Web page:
I was 10 years old when I started making fires in my house. I’d grab a book of matches from the old man’s night table drawer, where he kept them alongside packs of cigarettes, nail files, clippers, and such.
For a kid growing up in the ‘50s and ‘60s, getting matches wasn’t easy. There was a cardboard box of stick matches that my mother kept in a cabinet. She would use them to light candles for special occasions, like birthdays or fancy holiday dinners. But they were off limits. My mother would surely notice some missing. So the smart play, the only play, were the little matchbooks Dad used to light up with.
The old man was a two-pack-a-day guy. Viceroy was his vice. But you had to be careful about stealing his matches. If he knew I was lighting fires, there would be hell to pay. The old man had a long fuse about most things, but stealing matches and starting fires in the house? Forget it. He’d definitely haul off on me.
I could slip a little matchbook right into a pocket of my dungarees or shorts. But I was careful to use just a couple of the matches and then to return the book to the night table.
I made fires in the bathroom, usually when the rest of my family was outside or not at home. I’d throw some toilet paper or tissue into the little wastebasket, watch the thing burn a bit, and then toss the ashes in the toilet and flush the evidence away. Sometimes I’d just start a fire in the toilet bowl. I’d open a window to air things out or turn on the bathroom fan. I loved the thrill of watching the fire grow as I fed it, and I loved the feeling of getting away with it.
One day I found out I wasn’t the only kid in the neighborhood who played with matches. My friend John Reilly, an altar boy and a Boy Scout, had experience, thanks to the Scouts. He said he had learned to build campfires and talked about how much fun it was.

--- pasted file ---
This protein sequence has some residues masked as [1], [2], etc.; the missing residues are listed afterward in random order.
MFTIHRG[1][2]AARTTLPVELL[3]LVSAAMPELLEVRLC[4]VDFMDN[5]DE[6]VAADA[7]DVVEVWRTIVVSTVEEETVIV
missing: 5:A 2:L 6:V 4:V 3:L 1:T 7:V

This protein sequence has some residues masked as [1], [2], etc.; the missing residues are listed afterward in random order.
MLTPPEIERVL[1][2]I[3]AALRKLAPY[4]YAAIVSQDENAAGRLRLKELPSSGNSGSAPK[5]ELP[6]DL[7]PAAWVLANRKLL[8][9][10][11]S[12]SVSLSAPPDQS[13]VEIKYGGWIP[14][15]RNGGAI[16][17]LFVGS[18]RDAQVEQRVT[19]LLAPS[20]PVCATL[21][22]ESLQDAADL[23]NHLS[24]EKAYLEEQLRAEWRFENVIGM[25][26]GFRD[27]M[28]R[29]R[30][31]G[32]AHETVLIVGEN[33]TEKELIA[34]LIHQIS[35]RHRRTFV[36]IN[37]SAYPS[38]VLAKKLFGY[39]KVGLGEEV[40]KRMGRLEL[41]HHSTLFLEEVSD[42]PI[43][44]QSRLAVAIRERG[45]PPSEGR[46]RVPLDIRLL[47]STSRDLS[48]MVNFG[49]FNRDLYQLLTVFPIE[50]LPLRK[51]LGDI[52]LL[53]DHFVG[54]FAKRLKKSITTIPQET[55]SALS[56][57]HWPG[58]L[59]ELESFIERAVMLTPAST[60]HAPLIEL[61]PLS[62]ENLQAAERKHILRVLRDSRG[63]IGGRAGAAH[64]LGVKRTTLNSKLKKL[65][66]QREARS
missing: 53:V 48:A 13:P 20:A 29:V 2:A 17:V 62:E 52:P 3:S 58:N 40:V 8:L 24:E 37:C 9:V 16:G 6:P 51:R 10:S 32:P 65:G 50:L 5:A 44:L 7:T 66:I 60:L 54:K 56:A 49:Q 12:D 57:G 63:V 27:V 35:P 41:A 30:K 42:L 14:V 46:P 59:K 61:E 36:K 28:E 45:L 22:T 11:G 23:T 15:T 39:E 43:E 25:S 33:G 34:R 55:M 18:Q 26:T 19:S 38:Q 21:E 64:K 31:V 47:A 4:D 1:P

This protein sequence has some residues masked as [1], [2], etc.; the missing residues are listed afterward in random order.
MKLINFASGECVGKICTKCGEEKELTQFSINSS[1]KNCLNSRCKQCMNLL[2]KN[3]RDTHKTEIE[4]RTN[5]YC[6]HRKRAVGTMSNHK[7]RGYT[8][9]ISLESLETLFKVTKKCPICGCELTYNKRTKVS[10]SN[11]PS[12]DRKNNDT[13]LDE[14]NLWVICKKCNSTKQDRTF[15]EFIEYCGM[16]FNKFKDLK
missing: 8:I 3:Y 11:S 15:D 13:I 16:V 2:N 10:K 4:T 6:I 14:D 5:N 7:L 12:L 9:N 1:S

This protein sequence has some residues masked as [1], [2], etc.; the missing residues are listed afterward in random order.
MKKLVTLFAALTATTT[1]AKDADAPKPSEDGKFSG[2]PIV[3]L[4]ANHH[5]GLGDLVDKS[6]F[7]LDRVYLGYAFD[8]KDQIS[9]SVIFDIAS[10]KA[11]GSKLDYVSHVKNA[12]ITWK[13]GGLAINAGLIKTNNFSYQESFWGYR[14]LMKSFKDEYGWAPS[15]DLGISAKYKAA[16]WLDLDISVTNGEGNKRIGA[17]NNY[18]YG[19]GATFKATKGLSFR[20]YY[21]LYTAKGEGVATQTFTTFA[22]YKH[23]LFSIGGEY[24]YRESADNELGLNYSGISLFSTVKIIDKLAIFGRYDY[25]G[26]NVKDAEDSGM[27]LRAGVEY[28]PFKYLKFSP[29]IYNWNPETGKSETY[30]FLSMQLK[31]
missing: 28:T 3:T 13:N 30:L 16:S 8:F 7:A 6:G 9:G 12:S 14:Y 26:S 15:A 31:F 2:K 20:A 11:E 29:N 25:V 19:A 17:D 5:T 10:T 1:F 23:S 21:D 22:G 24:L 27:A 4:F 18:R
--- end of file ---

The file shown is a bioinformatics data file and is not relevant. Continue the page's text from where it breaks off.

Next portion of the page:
He’d show me how to build a good safe campfire if I was interested. We could toast marshmallows, he said, and hot dogs, too, or just sit around the fire and tell stories. All we’d need was a place to build it.
I never told John about my fascination with fire, about my obsession with it. Nor did I mention that creating a fire in the woods was a big step for a waste paper basket-toilet bowl fire-addict punk like me. Sure the marshmallows and hot dogs sounded like fun, but the fire – the hot, crackling fire and its flames growing bigger and bigger and burning hotter and hotter – now that would be something.
Our North Massapequa neighborhood was a collection of ranch houses, cape cod, and split levels, mostly from the 1950s, and a few older houses built before the war. The streets were named after trees: Hawthorne, Hickory, Walnut, Maple, Cedar, Pine, Beech, and Linden. There were several wooded lots that hadn’t been developed yet, and houses with growing families usually sat next to those lots.
It was a good place for families from Brooklyn and Queens to settle, where kids could roam safely, ride bikes, play hide and seek, jump rope, or roller skate. We played baseball and tag in the streets and built tree houses and clubhouses in the wooded lots. Nobody bothered you. As long as you were back by supper, nobody wondered what you were up to. Nobody thought you were starting fires.
John and I decided to build our campfire in a wooded lot across the street from John’s house. John was picky about the kinds of rocks to use. Big rocks, at least the size of melons, for the base; stray bricks were okay, too. Some rocks we rolled, others we carried. It was sweaty work in the dry, summer heat.